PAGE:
“Until the last year or two of his life, he’d been a libertarian activist with no known racist streak,” wrote Ian Freeman, a radio host and commentator in the “Free Keene” movement, in a post last week. “A couple of years ago, he began down this road to his current skinhead-racist form and once that happened, we had to dump him as a co-host of my radio show, Free Talk Live. As libertarians, we believe in the individual and don’t see people as groups based on color, gender, or religion. Chris now only sees the group rather than the individual. He’s one of the few people who has turned away from the libertarian message after having embraced it.”
But in Cantwell’s own words, he had come to racism and anti-Semitism through libertarianism — not by abandoning it. Cantwell’s story is one of several that have made libertarians ask fresh questions about the turns that their movement took in the Obama years, as Paul’s two Republican bids for president consolidated everyone from anti-government “voluntaryists” to racist conspiracy theorists into one roiling campaign.
“I’ve been concerned about some libertarians trending alt-right, because these hard alt-right proto-fascists and neo-Nazis have been trolling libertarians for years,” said the libertarian writer Jeffrey Tucker, who has written extensively about the racist threat to the movement. “They’re doing to libertarianism what they did to Pepe the frog, or Taylor Swift — to co-opt it. They know that no normal American is going to rally around the Nazi flag, so they’re taking ours.”
But as Cantwell himself pointed out, a debate about racism — and racism’s political utility — had been taking place among libertarians for decades. Ron Paul first ran for president in 1988, drawing media attention but bringing his Libertarian Party less than 1 percent of the vote. In the wake of that defeat, the libertarian thinker Murray Rothbard argued that the movement needed to take a page from the campaigns of former Ku Klux Klan leader David Duke. Libertarians, stuck in a losing effort to win “yuppies,” needed to realize the potency of an appeal to white working-class voters, one that explained how shrinking the state would mean fewer benefits devolved to people not like them.
“The proper strategy of libertarians and paleos is a strategy of ‘right-wing populism,’ that is: to expose and denounce this unholy alliance, and to call for getting this preppie underclass-liberal media alliance off the backs of the rest of us: the middle and working classes,” Rothbard wrote.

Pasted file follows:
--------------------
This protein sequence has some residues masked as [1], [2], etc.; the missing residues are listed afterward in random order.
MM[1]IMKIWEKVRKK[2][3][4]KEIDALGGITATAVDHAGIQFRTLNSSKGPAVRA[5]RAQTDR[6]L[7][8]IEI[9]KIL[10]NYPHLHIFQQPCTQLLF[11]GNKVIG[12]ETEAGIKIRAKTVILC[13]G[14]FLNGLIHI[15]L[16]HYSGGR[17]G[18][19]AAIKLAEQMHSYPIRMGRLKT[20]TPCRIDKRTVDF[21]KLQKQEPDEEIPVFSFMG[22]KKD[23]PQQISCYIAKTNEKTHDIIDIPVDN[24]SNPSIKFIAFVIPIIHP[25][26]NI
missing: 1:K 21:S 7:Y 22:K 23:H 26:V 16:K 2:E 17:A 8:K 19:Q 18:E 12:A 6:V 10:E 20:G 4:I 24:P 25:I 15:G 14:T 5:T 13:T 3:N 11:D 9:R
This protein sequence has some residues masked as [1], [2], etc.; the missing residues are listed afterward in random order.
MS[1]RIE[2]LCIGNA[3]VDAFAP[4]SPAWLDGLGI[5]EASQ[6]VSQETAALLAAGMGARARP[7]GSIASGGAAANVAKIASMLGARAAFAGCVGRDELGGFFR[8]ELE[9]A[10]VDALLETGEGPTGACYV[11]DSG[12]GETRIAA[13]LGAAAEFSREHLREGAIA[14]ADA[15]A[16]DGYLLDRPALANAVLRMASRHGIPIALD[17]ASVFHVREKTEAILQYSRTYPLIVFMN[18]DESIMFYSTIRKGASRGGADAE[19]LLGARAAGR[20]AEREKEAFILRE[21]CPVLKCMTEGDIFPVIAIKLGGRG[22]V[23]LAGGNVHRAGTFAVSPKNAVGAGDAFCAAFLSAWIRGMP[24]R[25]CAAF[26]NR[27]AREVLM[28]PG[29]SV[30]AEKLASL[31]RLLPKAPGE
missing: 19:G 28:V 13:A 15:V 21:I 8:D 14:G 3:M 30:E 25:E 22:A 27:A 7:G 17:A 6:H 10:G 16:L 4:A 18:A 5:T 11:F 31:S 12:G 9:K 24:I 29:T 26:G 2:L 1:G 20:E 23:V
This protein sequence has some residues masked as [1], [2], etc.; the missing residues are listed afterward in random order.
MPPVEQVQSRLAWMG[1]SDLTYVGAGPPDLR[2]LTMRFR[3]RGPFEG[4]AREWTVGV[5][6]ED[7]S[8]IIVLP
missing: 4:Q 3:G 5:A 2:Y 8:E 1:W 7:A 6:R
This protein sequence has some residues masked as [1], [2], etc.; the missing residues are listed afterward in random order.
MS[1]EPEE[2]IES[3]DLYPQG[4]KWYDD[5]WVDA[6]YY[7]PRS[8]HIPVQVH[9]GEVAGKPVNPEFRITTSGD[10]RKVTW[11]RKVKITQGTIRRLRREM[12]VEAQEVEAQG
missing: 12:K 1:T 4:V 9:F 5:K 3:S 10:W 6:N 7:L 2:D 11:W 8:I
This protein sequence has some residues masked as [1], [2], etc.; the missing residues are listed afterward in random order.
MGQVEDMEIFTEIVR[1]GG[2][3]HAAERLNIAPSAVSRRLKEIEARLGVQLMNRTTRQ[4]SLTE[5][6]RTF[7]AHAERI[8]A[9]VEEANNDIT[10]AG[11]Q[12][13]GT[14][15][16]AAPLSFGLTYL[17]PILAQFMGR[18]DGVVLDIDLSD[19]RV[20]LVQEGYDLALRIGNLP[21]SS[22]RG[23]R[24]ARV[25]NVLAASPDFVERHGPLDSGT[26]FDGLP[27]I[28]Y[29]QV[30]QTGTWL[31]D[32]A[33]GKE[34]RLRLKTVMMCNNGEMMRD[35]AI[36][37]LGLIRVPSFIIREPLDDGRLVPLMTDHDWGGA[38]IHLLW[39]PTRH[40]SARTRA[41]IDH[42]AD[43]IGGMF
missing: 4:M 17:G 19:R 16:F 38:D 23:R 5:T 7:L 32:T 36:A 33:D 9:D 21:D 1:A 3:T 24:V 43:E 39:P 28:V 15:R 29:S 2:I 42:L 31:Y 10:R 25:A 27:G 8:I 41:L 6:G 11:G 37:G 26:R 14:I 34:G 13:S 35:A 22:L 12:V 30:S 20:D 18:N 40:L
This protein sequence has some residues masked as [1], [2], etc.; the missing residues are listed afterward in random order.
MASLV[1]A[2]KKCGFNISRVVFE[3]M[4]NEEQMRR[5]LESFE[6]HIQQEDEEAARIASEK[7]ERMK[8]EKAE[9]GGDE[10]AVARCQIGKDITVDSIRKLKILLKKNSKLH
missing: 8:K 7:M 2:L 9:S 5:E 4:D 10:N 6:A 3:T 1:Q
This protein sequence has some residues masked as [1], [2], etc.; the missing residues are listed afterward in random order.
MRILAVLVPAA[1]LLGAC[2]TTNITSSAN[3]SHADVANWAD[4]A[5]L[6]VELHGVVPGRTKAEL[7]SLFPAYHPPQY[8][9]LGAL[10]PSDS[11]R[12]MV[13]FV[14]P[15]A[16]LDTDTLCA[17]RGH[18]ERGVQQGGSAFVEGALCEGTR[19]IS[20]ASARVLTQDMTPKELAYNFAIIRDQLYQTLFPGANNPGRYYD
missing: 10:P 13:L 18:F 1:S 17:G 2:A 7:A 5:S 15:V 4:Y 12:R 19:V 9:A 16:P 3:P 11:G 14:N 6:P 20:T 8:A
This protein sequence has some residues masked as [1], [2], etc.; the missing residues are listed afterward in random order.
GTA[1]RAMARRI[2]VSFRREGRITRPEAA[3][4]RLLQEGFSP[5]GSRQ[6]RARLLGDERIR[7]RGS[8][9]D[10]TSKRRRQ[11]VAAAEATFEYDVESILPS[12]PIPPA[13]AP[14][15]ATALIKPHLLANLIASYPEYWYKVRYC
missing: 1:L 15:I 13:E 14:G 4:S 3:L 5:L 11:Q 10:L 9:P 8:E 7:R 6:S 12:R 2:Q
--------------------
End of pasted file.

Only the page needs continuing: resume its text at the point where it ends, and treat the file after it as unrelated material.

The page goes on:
In an essay published at his personal website last week, Cantwell cited Rothbard as one of the thinkers who had moved him from generic anti-state activism toward racism.
What I realized in the course of my inquiries, is that the people everyone called racists weren’t claiming that race was a reliable way of judging individuals. They were only observing demographic trends, and hate was not the focus of their efforts. They were trying to reduce the amount of conflict and violence in their society, and they figured out that discrimination based on ethnic categories was an efficient method of accomplishing this goal.
That seemed to coincide well with my libertarianism. Libertarians also want to reduce conflict over scarce resources. In libertarian philosophy, nobody ought to be compelled to associate with anyone else. People should be free to exercise complete control over their own person and property. If blacks are committing crimes, or Jews are spreading communism, discriminating against them is the right of any property owner.
Mainstream libertarians were worried about the spread of ideas like that. Paul’s campaigns, which some cosmopolitan libertarians viewed skeptically, took their philosophy to new heights of political support. It also, indisputably, won the support of some white supremacists. In 2007, as Paul was rising in polls for what had been a quixotic presidential bid, he appeared as a guest speaker for the Robert Taft Club, led by Richard Spencer — the same Richard Spencer who, after the 2008 election, coined the term “alt-right.”
This year, when Spencer was invited to talk to some attendees of the International Students for Liberty conference, Jeffrey Tucker confronted him in an exchange filmed from several angles and shared by alt-right activists who thought that Spencer got the better of it. “I used to read your articles,” Spencer said, mockingly, while Tucker accused him of trying to troll the conference.
The confrontation had been a long time coming. In 2014, Tucker had written an essay against what he called “libertarian brutalism,” defining it as an anti-liberal tendency that grew out of a perversion of libertarian principles.
“The brutalists are technically correct that liberty also protects the right to be a complete jerk and the right to hate, but such impulses do not flow from the long history of the liberal idea,” he wrote. “As regards race and sex, for example, the liberation of women and minority populations from arbitrary rule has been a great achievement of this tradition. To continue to assert the right to turn back the clock in your private and commercial life gives an impression of the ideology that is uprooted from this history, as if these victories for human dignity have nothing whatever to do with the ideological needs of today.”
One of Tucker’s critics at the time was Christopher Cantwell. “What we ‘brutalists’ are saying is, egalitarianism is not the means or end of libertarianism, and saying otherwise in hopes of attracting Democrats into our ranks is illusory,” he wrote. “When you repeat statist race propaganda, do you grow our ranks? No. You simply distract from the point that race is irrelevant.”
Three years later, having substantially changed his views on race, Cantwell would turn himself in to police after bragging about his actions at a rally organized by racists.